No te tope rākau o te iwi Māori, ka topengia ngā rākau mō taua kaupapa, i waihongia ai te nuinga o ngā rākau, kia tupu tonu. I te haere mai a ngā tāngata Pākehā ki te tope kauri, i topengia ngā kauri katoa, nā rātou te wao nui i whakarekereke. I takahurihuritia te koiora o ngā tāngata katoa, i a tukuna puta noa ngā rākau ki te ao whānui.  Kore he utu mō taua tope rākau ki ngā Māori, he utu noa iho ki a rātou, hei kaimahi mā ngā kai tūporo.



Māori felled trees only when needed and the future of the kauri was ensured.  Europeans felled almost purely for profit. Timber was sent all over the world. Mills cropped up all over the land and it was changed forever.  The Kaipara Harbour and its rivers made the transport of huge kauri logs manageable. Very few Māori made any profit from timber, other than from jobs in the forests or the mills.


The Milling Industry    -    Mira Kani Rākau

Kauri Forest – courtesy of Helensville Museum

Kauri Forest – courtesy of Helensville Museum

New Zealand kauri (Agathis Australis) is one of the largest and longest-living trees in the world. It belongs to the ancient conifer family, Araucariaceae. Before people settled here, the most southern-growing species, NZ kauri, covered much of the Coromandel Peninsula and northern areas.

When Māori came they saw these giants of the forest as having chiefly status and in the North, kauri held the highest rank. This is reflected in sayings such as “Kua hinga te kauri o te wao nui a Tāne” (the kauri has fallen in the large forest of Tāne) – which is often heard in whaikōrero (speeches) whenever a person of great importance dies.

Although revered, kauri was considered less useful than other trees such as tōtara and miro, which not only provided superior timber for buildings and carving, but produced berries that attracted birds, an important source of food. Kauri gum was valued more highly than the wood - it could be used as a fire starter, for medicinal purposes, and the soot from burnt gum was used as a tattooing pigment. The straight-grained, buoyant timber was, however, ideal for waka (canoes).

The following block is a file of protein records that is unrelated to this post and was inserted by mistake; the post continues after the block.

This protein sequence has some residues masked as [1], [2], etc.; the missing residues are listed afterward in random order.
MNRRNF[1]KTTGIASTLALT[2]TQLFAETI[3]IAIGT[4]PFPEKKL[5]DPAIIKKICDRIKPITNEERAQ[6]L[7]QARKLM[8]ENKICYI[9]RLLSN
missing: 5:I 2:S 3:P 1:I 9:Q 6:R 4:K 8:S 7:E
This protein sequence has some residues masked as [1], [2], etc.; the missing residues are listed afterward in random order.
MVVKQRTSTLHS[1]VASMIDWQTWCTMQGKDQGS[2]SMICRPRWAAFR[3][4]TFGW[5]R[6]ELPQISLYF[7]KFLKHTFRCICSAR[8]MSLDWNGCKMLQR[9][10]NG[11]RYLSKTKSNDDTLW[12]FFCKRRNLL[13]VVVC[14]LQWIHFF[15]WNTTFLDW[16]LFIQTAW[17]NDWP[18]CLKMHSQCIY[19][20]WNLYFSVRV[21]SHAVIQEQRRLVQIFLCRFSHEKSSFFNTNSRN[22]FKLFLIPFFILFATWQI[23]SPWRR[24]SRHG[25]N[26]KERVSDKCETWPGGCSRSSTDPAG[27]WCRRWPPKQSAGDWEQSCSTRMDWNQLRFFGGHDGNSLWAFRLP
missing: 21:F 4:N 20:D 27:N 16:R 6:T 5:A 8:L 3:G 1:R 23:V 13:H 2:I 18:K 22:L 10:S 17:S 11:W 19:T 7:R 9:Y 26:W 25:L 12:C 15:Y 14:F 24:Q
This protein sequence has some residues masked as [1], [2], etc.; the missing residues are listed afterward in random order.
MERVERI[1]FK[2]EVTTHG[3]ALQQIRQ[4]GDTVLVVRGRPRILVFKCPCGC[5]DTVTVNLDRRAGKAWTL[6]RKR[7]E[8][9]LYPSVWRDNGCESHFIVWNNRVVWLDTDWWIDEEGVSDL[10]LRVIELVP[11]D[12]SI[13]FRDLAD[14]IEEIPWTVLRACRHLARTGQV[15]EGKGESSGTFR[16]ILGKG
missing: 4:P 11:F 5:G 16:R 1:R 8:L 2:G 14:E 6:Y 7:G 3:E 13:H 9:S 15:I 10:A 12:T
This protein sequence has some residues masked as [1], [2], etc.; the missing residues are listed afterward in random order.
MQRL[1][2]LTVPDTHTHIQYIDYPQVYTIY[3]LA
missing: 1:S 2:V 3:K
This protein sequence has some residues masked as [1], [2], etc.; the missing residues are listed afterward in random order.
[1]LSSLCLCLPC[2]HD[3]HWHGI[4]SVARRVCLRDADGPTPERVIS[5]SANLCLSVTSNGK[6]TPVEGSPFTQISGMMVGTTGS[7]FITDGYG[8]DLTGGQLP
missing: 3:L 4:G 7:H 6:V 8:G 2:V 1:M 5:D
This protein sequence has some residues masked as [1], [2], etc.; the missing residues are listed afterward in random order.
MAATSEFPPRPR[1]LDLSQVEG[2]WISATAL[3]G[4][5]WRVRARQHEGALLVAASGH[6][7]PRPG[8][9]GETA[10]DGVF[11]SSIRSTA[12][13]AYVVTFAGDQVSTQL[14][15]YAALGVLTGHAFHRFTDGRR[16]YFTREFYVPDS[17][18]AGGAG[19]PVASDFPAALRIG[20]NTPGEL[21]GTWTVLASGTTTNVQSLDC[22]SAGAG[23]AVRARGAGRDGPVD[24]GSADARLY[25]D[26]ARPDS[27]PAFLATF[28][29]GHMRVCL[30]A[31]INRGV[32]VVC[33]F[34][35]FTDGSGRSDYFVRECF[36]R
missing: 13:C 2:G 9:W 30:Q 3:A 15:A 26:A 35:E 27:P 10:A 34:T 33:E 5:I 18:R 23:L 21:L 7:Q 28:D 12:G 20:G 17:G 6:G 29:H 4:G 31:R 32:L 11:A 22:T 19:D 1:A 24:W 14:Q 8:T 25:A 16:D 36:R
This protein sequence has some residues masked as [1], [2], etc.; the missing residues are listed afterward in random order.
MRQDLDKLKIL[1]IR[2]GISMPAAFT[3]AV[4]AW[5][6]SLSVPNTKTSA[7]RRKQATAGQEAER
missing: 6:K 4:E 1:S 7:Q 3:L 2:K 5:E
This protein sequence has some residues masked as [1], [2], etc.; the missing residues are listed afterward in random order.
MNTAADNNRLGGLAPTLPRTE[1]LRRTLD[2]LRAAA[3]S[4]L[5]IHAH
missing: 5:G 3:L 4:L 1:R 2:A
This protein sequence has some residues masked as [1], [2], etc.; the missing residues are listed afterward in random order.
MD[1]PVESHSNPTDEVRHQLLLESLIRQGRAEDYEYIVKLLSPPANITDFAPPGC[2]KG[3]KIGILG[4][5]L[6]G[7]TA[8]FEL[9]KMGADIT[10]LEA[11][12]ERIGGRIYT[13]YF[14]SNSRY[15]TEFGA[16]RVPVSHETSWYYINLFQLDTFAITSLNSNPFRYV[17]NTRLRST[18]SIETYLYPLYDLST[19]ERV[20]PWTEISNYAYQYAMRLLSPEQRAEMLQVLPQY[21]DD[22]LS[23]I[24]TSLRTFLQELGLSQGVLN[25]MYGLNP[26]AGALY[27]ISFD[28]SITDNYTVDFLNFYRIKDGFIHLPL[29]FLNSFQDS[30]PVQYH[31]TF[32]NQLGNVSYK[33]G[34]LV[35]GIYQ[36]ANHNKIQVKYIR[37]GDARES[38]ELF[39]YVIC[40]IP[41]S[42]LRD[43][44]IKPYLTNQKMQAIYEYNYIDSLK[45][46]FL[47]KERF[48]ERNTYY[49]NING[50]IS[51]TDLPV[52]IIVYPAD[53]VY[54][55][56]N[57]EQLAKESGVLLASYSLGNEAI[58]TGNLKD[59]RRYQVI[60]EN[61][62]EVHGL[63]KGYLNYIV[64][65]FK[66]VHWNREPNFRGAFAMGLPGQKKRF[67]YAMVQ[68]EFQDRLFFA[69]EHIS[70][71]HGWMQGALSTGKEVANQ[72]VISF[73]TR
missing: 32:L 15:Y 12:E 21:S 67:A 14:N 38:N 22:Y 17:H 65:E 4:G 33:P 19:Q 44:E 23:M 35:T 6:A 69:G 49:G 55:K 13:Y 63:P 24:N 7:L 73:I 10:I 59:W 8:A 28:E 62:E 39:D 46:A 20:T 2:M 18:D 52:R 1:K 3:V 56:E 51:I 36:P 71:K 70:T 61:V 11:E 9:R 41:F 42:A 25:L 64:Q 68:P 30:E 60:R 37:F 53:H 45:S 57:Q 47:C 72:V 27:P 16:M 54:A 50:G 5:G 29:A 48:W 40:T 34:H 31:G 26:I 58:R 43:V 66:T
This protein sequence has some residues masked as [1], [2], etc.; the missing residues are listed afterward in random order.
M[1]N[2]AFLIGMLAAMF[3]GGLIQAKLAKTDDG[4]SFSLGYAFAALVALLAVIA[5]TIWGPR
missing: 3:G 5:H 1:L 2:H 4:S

Tudor Collins photo - Felling Kauri – courtesy of Helensville Museum

The qualities of kauri timber impressed the first Europeans who visited northern Aotearoa (New Zealand) from the late 1700’s. By the mid-1820’s, timber merchants, pit-sawyers and shipbuilders were setting up shore stations throughout the northern region. Māori traded kauri spars and provisions for European goods, and later for muskets.

McLeod's Mill – photographer Daniel de Beere – courtesy Helensville Museum

When European settlement picked up pace after 1840, there was also a growing need for sawn timber for construction. By the mid 1860’s, sawmills were springing up along the many harbours and waterways of the kauri region and Te Awaroa (Helensville) was no exception. John McLeod opened the first timber mill after moving to Te Awaroa in 1862. It stood roughly where the Grand Hotel is today, although this only operated for a few years due to a slump in the market. When trade later improved other mills came into their own, including the Helensville Timber Company, in which John’s brother Isaac was involved.